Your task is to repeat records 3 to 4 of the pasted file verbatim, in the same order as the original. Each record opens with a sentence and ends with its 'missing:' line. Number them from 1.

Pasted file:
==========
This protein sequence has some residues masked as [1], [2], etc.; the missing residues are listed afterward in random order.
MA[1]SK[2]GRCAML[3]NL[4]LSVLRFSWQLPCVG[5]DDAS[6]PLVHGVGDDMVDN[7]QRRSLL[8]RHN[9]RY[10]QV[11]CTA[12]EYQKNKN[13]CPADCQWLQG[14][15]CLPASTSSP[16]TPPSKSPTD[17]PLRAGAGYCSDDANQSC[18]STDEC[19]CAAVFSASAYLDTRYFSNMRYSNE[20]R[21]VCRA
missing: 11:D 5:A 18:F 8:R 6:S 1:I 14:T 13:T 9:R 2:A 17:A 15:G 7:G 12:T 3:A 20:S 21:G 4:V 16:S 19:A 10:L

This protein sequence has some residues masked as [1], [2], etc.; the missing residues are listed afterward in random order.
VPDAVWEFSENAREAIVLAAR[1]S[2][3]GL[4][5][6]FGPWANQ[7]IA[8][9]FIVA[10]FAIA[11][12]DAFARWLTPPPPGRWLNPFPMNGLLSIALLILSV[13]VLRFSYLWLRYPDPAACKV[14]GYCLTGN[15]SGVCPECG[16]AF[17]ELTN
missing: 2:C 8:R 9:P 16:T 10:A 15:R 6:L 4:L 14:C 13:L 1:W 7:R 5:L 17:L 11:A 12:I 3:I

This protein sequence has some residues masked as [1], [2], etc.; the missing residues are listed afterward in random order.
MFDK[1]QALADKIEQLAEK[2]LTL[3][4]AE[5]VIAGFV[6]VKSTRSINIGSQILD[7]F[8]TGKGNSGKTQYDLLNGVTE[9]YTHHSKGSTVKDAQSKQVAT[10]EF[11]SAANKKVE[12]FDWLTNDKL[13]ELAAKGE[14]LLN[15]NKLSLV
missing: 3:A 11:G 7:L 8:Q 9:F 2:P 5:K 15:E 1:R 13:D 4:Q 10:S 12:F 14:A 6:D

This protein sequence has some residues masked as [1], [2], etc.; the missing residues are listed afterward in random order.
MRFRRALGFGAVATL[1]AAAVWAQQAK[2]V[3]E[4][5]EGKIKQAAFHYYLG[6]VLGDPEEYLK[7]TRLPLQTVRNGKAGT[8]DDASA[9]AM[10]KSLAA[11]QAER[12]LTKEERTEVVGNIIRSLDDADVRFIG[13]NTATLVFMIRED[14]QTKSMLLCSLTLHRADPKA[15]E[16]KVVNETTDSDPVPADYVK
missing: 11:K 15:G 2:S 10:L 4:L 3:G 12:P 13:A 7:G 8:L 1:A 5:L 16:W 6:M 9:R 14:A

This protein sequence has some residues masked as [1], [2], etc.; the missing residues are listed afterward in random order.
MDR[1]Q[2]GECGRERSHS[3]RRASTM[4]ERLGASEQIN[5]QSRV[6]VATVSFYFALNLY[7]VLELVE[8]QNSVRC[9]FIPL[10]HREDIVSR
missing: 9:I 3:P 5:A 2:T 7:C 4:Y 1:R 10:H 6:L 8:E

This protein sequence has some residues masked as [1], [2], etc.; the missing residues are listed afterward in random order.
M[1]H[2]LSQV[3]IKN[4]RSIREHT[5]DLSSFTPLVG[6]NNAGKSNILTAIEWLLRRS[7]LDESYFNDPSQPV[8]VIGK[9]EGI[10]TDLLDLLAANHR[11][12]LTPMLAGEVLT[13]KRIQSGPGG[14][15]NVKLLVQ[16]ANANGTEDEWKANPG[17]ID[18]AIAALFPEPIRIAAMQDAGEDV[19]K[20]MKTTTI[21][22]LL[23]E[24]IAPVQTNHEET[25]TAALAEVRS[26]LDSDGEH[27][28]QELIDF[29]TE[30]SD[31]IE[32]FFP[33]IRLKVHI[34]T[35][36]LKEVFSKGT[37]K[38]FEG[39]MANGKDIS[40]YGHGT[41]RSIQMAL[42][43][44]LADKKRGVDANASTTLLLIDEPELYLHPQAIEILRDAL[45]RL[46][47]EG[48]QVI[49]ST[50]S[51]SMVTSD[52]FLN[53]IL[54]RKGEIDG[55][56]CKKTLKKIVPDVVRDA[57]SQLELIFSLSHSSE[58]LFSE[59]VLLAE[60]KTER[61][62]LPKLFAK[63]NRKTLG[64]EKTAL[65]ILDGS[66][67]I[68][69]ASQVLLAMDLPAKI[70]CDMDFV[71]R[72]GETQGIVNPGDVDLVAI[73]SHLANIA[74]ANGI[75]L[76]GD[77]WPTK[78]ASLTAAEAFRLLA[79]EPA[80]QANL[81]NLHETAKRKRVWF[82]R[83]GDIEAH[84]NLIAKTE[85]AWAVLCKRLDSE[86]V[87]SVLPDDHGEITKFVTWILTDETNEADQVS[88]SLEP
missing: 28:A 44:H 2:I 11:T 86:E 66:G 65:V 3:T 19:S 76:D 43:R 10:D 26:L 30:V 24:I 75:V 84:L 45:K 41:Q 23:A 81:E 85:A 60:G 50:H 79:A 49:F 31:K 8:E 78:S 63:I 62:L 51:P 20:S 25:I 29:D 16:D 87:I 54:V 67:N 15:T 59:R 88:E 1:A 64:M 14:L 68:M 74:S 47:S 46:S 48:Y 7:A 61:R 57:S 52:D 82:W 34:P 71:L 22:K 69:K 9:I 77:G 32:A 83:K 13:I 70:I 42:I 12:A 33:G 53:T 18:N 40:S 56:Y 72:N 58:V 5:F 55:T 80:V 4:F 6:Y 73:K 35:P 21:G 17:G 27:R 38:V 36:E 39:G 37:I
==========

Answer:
This protein sequence has some residues masked as [1], [2], etc.; the missing residues are listed afterward in random order.
MFDK[1]QALADKIEQLAEK[2]LTL[3][4]AE[5]VIAGFV[6]VKSTRSINIGSQILD[7]F[8]TGKGNSGKTQYDLLNGVTE[9]YTHHSKGSTVKDAQSKQVAT[10]EF[11]SAANKKVE[12]FDWLTNDKL[13]ELAAKGE[14]LLN[15]NKLSLV
missing: 3:A 11:G 7:L 8:Q 9:F 2:P 5:K 15:E 1:R 13:D 4:Q 10:S 12:F 14:A 6:D

This protein sequence has some residues masked as [1], [2], etc.; the missing residues are listed afterward in random order.
MRFRRALGFGAVATL[1]AAAVWAQQAK[2]V[3]E[4][5]EGKIKQAAFHYYLG[6]VLGDPEEYLK[7]TRLPLQTVRNGKAGT[8]DDASA[9]AM[10]KSLAA[11]QAER[12]LTKEERTEVVGNIIRSLDDADVRFIG[13]NTATLVFMIRED[14]QTKSMLLCSLTLHRADPKA[15]E[16]KVVNETTDSDPVPADYVK
missing: 11:K 15:G 2:S 10:L 4:L 3:G 12:P 13:A 7:G 8:L 1:A 5:L 16:W 6:M 9:R 14:A